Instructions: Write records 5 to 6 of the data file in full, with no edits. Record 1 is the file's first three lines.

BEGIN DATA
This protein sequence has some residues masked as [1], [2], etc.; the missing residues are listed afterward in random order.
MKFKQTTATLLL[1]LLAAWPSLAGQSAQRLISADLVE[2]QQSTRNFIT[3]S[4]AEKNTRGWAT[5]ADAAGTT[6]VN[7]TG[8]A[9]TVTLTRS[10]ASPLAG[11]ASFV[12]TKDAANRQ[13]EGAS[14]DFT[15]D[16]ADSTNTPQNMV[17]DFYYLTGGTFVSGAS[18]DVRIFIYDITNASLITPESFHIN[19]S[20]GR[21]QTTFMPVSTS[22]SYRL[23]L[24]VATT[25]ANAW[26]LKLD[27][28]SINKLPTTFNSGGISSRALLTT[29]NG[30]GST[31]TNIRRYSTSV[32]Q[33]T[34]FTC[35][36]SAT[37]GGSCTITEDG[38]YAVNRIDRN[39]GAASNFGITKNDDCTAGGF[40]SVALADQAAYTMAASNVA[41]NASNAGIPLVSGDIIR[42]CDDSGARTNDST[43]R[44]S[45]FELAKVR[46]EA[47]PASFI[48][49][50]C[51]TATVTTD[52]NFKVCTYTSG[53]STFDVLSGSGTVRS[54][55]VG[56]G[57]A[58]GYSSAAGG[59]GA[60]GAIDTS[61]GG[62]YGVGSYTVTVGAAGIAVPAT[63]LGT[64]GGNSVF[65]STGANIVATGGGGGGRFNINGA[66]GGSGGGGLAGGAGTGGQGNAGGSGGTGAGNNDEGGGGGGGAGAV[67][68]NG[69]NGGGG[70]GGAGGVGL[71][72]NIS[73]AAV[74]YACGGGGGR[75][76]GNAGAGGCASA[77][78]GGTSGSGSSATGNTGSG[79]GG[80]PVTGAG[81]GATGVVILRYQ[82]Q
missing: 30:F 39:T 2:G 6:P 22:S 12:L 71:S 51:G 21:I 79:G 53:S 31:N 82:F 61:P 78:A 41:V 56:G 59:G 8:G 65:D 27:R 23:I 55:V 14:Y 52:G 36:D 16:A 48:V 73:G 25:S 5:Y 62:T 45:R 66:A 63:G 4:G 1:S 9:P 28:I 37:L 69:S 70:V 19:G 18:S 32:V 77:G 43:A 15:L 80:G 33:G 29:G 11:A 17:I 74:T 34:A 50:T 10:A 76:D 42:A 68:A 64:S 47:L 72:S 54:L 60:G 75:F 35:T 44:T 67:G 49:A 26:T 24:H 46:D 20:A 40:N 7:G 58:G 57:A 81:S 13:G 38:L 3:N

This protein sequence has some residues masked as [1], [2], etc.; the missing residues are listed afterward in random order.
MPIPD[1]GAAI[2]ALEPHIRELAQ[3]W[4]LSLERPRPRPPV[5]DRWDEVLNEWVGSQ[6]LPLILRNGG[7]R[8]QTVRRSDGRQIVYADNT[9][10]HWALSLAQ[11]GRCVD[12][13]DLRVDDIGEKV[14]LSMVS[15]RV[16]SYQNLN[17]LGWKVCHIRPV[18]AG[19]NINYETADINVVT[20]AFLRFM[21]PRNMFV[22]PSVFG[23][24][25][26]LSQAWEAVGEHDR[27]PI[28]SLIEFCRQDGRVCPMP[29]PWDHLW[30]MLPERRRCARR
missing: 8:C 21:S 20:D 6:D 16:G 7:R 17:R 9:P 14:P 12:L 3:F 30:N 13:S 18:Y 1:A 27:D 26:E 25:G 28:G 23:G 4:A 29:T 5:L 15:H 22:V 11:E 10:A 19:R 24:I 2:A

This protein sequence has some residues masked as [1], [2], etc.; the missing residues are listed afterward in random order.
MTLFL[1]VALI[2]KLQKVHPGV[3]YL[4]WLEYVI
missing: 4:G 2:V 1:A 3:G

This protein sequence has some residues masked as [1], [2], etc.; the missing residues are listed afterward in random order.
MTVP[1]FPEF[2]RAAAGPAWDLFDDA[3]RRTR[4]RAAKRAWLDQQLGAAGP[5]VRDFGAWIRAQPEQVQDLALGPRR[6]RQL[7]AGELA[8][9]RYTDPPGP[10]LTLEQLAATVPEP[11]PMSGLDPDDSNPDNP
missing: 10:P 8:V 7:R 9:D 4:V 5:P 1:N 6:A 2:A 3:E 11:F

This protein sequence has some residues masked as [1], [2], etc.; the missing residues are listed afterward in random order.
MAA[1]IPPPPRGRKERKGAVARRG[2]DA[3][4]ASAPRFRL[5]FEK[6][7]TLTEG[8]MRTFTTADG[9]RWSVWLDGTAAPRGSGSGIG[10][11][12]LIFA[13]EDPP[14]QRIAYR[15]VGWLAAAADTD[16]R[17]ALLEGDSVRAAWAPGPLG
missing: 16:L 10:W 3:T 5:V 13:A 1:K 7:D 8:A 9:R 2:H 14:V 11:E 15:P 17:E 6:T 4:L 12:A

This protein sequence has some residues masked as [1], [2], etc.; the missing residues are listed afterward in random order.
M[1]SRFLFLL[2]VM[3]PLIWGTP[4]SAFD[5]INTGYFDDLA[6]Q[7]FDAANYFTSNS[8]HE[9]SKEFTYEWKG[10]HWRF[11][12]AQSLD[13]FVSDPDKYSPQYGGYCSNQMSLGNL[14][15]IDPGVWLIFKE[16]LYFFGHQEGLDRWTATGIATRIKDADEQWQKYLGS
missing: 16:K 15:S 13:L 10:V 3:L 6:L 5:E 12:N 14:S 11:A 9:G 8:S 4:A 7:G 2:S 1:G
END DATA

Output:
This protein sequence has some residues masked as [1], [2], etc.; the missing residues are listed afterward in random order.
MAA[1]IPPPPRGRKERKGAVARRG[2]DA[3][4]ASAPRFRL[5]FEK[6][7]TLTEG[8]MRTFTTADG[9]RWSVWLDGTAAPRGSGSGIG[10][11][12]LIFA[13]EDPP[14]QRIAYR[15]VGWLAAAADTD[16]R[17]ALLEGDSVRAAWAPGPLG
missing: 16:L 10:W 3:T 5:V 13:A 1:K 7:D 8:A 9:R 2:H 14:V 11:E 15:P 17:E 6:T 4:L 12:A

This protein sequence has some residues masked as [1], [2], etc.; the missing residues are listed afterward in random order.
M[1]SRFLFLL[2]VM[3]PLIWGTP[4]SAFD[5]INTGYFDDLA[6]Q[7]FDAANYFTSNS[8]HE[9]SKEFTYEWKG[10]HWRF[11][12]AQSLD[13]FVSDPDKYSPQYGGYCSNQMSLGNL[14][15]IDPGVWLIFKE[16]LYFFGHQEGLDRWTATGIATRIKDADEQWQKYLGS
missing: 16:K 15:S 13:L 10:V 3:L 6:L 5:E 12:N 14:S 11:A 9:G 8:S 4:A 7:G 2:S 1:G